Surgical wound healing complications in metastatic colorectal cancer patients treated with bevacizumab.

Published

Journal Article

BACKGROUND: Bevacizumab (Avastin; rhuMab VEGF), a humanized monoclonal antibody against vascular endothelial growth factor (VEGF), significantly prolongs survival when added to intravenous 5-fluorouracil-based chemotherapy in first-line metastatic colorectal cancer (CRC) treatment. Because antiangiogenic agents might inhibit wound healing, we assessed postoperative wound healing complications in two randomized trials of 5 mg/kg bevacizumab in CRC treatment. METHODS: We assessed the wound healing complications in patients who: (1) underwent cancer surgery 28-60 days before study treatment and (2) underwent major surgery during study treatment. Cases were reviewed for wound healing complications occurring < or = 60 days after surgery. RESULTS: With cancer surgery 28-60 days before study treatment, wound healing complications occurred in 3/230 (1.3%) bevacizumab-treated patients and 1/194 (0.5%) control patients. With major surgery during study treatment, 10/75 bevacizumab-treated patients (13%) and 1/29 control patients (3.4%) had wound healing complications. Bevacizumab-treated patients experienced complications with surgery < or = 30 and 31-60 days after the last dose. CONCLUSIONS: Bevacizumab administered in combination with 5-fluorouracil/leucovorin-based chemotherapy 28-60 days after primary cancer surgery caused no increased risk of wound healing complications compared with chemotherapy alone. While wound healing complications were increased in patients who had major surgery during bevacizumab therapy, the majority of bevacizumab-treated patients experienced no complications.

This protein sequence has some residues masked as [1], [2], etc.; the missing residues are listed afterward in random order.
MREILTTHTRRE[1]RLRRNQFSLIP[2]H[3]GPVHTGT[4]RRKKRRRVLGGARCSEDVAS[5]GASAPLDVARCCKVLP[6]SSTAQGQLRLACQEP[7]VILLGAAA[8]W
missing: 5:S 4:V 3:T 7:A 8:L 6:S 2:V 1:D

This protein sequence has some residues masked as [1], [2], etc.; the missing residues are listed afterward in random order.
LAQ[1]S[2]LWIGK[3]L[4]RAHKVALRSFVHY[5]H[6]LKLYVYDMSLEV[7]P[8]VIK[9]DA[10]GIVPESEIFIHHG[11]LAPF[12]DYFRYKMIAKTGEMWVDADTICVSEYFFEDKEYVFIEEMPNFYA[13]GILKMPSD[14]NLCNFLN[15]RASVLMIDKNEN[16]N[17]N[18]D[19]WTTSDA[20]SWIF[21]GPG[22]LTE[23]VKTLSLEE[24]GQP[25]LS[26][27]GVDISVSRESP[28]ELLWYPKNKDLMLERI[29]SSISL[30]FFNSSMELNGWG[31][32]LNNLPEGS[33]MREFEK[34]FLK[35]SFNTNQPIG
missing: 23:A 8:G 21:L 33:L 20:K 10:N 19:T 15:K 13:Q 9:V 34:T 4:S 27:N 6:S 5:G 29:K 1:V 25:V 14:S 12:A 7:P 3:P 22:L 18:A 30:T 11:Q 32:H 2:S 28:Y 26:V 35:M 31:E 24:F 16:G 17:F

Full Text

Duke Authors

Cited Authors

  • Scappaticci, FA; Fehrenbacher, L; Cartwright, T; Hainsworth, JD; Heim, W; Berlin, J; Kabbinavar, F; Novotny, W; Sarkar, S; Hurwitz, H

Published Date

  • September 1, 2005

Published In

Volume / Issue

  • 91 / 3

Start / End Page

  • 173 - 180

PubMed ID

  • 16118771

Pubmed Central ID

  • 16118771

International Standard Serial Number (ISSN)

  • 0022-4790

Digital Object Identifier (DOI)

  • 10.1002/jso.20301

Language

  • eng

Conference Location

  • United States